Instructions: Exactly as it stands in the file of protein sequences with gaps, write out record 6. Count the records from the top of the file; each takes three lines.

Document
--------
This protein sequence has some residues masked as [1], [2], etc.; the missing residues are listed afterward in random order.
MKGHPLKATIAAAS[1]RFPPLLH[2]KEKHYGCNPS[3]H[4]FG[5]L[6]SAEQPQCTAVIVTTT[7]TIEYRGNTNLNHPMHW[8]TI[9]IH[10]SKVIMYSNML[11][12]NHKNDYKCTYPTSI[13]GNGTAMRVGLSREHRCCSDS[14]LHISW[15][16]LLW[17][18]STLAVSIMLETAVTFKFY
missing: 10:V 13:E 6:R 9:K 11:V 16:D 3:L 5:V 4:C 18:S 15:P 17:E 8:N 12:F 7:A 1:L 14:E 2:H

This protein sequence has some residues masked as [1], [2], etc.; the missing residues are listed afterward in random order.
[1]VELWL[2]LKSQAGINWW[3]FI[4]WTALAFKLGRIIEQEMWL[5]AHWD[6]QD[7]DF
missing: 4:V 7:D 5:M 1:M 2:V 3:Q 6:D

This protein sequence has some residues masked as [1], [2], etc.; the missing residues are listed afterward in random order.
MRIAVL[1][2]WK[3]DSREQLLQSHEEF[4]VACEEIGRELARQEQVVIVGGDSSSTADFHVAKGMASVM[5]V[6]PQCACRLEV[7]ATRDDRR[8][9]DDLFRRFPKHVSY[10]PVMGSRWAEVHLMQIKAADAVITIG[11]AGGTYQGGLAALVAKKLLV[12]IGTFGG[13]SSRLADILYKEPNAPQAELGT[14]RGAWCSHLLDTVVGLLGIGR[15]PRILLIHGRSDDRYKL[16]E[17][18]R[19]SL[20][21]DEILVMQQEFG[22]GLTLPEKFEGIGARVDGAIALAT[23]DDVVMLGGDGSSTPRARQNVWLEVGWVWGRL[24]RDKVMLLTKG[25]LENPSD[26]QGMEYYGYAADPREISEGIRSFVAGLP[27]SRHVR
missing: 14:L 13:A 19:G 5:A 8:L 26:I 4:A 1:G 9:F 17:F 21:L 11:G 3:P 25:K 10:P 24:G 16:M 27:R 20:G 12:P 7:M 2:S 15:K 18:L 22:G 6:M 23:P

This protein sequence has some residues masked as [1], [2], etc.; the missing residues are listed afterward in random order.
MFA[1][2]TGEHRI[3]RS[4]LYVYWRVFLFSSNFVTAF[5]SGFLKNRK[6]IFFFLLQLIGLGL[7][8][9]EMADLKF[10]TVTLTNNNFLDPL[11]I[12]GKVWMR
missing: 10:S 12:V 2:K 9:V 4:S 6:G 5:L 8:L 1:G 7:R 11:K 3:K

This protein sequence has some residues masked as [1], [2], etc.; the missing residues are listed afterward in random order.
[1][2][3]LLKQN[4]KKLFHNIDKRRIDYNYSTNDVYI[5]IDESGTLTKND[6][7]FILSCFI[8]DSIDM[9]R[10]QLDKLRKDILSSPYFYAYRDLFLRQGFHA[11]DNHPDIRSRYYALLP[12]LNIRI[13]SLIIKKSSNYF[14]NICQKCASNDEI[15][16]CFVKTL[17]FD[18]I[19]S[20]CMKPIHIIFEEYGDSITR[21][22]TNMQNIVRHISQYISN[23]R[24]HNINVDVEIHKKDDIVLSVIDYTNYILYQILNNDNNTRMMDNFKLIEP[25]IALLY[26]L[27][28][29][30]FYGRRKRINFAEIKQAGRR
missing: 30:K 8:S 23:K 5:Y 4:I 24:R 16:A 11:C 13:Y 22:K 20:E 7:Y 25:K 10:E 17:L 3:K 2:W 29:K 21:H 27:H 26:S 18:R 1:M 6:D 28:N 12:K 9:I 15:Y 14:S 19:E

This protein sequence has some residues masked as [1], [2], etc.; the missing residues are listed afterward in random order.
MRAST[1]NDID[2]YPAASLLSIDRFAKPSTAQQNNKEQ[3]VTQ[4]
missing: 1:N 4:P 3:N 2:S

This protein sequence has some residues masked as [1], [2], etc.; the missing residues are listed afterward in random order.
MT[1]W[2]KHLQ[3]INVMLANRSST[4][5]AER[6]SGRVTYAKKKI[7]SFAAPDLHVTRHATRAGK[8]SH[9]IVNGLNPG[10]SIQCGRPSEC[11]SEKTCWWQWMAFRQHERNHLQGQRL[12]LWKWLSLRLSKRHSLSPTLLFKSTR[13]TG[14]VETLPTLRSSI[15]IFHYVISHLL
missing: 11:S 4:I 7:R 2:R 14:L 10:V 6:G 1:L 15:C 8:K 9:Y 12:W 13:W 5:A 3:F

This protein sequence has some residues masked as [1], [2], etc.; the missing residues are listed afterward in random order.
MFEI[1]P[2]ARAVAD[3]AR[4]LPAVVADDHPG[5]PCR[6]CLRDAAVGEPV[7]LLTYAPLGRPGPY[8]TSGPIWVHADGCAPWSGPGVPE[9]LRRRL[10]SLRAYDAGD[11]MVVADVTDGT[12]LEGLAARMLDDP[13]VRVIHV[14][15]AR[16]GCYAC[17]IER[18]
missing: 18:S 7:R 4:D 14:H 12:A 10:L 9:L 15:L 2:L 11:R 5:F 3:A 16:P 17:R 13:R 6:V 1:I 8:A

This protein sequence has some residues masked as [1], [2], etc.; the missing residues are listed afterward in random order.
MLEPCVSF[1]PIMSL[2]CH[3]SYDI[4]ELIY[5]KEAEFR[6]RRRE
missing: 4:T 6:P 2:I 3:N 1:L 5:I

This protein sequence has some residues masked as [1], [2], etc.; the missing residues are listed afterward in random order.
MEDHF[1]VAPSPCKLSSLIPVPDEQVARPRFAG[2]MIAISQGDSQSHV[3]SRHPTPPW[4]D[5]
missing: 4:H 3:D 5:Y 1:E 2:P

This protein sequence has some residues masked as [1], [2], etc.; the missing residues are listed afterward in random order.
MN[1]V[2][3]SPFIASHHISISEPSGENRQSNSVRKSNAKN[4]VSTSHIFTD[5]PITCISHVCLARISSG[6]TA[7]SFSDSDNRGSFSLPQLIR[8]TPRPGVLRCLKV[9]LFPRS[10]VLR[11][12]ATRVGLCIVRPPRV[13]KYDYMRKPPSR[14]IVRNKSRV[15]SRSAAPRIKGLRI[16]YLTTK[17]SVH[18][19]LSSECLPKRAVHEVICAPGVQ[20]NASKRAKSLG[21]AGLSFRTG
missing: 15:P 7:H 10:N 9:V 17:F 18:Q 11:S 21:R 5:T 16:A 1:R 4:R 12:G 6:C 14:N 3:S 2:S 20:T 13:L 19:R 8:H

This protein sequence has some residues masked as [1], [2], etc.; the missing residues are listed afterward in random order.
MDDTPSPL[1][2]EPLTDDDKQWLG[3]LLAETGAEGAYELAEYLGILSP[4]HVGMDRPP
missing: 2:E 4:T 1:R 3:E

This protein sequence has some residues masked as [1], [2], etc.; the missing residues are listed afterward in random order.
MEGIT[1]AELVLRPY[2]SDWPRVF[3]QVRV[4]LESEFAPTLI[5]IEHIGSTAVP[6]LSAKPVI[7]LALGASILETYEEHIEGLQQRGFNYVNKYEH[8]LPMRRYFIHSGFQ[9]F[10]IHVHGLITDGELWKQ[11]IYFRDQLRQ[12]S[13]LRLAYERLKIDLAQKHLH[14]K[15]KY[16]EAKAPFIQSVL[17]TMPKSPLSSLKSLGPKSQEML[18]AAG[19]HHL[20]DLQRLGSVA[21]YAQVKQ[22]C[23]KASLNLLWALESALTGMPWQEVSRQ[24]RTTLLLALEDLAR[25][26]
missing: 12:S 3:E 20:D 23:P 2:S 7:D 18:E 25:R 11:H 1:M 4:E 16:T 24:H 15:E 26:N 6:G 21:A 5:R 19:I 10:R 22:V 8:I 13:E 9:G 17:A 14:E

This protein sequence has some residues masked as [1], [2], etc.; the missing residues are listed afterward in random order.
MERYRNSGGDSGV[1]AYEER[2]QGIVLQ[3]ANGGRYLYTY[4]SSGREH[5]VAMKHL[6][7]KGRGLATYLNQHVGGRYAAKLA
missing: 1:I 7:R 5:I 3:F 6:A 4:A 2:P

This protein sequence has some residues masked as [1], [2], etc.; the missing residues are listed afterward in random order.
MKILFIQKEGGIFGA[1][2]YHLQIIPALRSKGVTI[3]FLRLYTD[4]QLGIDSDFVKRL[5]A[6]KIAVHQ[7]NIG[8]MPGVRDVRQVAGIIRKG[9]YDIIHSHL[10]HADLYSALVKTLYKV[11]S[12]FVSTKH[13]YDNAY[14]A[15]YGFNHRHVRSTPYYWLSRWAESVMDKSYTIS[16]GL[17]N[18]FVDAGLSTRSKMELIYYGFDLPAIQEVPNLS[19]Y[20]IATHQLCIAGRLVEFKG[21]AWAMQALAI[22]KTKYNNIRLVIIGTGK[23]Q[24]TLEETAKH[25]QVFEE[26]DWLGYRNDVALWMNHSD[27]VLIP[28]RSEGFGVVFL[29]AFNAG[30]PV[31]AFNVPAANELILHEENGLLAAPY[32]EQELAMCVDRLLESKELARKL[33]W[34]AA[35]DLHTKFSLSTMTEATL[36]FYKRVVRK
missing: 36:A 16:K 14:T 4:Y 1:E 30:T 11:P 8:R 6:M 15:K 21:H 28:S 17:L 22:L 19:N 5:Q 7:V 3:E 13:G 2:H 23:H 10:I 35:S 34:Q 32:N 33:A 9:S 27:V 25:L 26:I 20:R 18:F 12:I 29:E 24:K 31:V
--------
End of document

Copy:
This protein sequence has some residues masked as [1], [2], etc.; the missing residues are listed afterward in random order.
MRAST[1]NDID[2]YPAASLLSIDRFAKPSTAQQNNKEQ[3]VTQ[4]
missing: 1:N 4:P 3:N 2:S